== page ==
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Scandal Costs Grow but Volkswagen Stock Spikes

Scandal Costs Grow but Volkswagen Stock Spikes

July 20, 2016

Volkswagen Group’s emissions scandal rose to more than $20 billion, amid further legal trouble in the U.S. for the German automaker.

The company said Wednesday that “legal risks predominately arising in North America” would add another 2.2 billion euros, or $2.4 billion, to a bill that already totaled 16.2 billion euros, or $17.8 billion based on today’s currency exchange rates.

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Still, Volkswagen shares traded in Frankfurt jumped 5.7% to 123.10 euros after the automaker said its operating performance was “significantly higher than market expectations for the first half of 2016.”

VW said it would post an operating profit of 7.5 billion euros, or $8.3 billion, for the first six months of the year when excluding one-time items such as the effect of the emissions scandal. The VW brand outperformed expectations, the European auto market improved and corporations purchased more fleet vehicles than expected.

To be sure, 2016 full-year revenue is still expected to fall by 5%, VW said. The company will release its entire first-half earnings statement on July 28.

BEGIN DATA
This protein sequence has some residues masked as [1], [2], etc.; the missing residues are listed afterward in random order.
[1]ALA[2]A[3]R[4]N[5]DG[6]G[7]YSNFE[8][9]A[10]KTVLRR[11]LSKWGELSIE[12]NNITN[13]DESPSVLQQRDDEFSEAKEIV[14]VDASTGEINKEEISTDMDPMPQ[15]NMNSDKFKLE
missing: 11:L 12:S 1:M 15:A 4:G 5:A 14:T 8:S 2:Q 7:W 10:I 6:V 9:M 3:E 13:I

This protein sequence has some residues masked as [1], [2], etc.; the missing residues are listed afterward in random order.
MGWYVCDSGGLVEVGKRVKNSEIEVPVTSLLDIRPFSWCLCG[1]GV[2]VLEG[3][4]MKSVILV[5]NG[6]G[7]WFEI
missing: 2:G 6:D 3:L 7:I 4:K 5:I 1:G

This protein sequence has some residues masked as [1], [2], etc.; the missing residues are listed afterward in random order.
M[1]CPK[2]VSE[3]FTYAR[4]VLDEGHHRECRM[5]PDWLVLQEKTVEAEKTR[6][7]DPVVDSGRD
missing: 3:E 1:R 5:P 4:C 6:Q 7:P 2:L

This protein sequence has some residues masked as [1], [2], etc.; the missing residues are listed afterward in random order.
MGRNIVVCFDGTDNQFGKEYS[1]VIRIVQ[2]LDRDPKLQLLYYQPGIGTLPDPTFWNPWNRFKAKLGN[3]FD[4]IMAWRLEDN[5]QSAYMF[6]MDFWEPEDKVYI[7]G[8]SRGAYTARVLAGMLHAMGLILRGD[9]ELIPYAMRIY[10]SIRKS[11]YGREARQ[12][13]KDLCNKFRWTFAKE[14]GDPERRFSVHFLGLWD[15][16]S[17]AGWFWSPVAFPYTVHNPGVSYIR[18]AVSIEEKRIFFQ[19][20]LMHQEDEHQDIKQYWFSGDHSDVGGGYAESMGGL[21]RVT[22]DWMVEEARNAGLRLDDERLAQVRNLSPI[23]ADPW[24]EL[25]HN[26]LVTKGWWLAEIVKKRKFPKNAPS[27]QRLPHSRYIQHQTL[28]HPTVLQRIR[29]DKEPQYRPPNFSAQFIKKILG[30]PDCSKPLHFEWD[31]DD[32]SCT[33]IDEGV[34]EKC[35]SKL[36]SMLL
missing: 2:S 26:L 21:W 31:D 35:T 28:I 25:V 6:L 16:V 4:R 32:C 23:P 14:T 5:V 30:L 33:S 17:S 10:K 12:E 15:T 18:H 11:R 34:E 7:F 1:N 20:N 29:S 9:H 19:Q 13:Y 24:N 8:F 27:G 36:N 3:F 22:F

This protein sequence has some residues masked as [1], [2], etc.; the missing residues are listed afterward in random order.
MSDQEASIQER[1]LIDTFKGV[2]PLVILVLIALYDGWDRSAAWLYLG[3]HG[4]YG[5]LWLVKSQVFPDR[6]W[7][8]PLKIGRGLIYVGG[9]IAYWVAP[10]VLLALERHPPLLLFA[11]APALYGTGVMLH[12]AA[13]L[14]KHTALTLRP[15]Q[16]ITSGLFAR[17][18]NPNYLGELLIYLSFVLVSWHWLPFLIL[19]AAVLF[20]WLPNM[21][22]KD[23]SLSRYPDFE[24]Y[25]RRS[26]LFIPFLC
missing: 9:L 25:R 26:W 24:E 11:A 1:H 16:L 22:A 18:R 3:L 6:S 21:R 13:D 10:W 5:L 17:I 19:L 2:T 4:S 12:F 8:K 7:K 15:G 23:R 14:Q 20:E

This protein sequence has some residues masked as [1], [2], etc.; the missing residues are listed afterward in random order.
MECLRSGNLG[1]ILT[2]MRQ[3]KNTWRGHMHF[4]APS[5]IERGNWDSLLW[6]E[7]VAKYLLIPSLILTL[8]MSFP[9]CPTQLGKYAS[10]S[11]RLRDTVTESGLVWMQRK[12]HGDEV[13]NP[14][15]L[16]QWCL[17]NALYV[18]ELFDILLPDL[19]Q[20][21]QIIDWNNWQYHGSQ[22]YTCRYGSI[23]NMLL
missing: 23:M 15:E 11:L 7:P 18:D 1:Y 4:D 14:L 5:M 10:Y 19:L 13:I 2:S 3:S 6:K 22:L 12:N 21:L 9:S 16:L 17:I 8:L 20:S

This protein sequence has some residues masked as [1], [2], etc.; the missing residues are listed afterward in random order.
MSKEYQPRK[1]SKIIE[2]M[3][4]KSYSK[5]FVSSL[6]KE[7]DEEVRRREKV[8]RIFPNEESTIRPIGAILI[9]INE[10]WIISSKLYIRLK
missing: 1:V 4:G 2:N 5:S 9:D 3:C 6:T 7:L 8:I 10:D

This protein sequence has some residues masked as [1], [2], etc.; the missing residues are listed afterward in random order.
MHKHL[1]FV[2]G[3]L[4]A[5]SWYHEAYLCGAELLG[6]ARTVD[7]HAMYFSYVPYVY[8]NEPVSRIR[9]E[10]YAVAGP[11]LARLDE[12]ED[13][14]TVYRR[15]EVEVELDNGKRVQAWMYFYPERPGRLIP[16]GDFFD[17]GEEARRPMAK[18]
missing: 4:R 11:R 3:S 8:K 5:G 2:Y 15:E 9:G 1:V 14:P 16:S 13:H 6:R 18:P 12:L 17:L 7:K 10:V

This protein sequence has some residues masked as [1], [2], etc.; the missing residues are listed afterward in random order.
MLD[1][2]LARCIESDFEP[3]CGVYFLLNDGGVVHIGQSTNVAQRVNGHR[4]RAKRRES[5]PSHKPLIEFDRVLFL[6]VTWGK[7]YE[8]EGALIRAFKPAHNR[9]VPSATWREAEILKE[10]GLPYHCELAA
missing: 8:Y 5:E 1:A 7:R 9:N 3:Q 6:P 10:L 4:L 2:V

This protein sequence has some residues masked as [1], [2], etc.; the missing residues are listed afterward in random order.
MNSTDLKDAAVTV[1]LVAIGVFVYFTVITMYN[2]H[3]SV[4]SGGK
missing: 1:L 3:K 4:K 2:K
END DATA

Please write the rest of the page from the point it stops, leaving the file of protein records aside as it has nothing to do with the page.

The company on Tuesday became the target of yet another round of lawsuits over the bogus software it has admitted to inserting into about 600,000 U.S. diesel vehicles — and 11 million worldwide — to cheat emissions standards. The attorneys general of New York, Massachusetts and Maryland took action against the company, seeking civil penalties in light of VW officials “allegedly attempting to cover-up their behavior.”

“The allegations against Volkswagen, Audi and Porsche reveal a culture of deeply-rooted corporate arrogance, combined with a conscious disregard for the rule of law and the protection of public health and the environment,” New York AGEric Schneiderman said in a statement.

RELATED: VW’s False Clean Car Claims $10 Billion for Consumers

Volkswagen last month agreed to pay up to $10 billion for vehicle buy backs and loss compensation to consumers, $2.7 billion in environmental mitigation, $2 billion on clean-emissions infrastructure and $603 million to most states in a sweeping settlement that must still be approved by a federal judge.

VW said Tuesday in a statement that the latest allegations “are essentially not new” and that “it is regrettable that some states have decided to sue for environmental claims now, notwithstanding their prior support of this ongoing federal-state collaborative process.”

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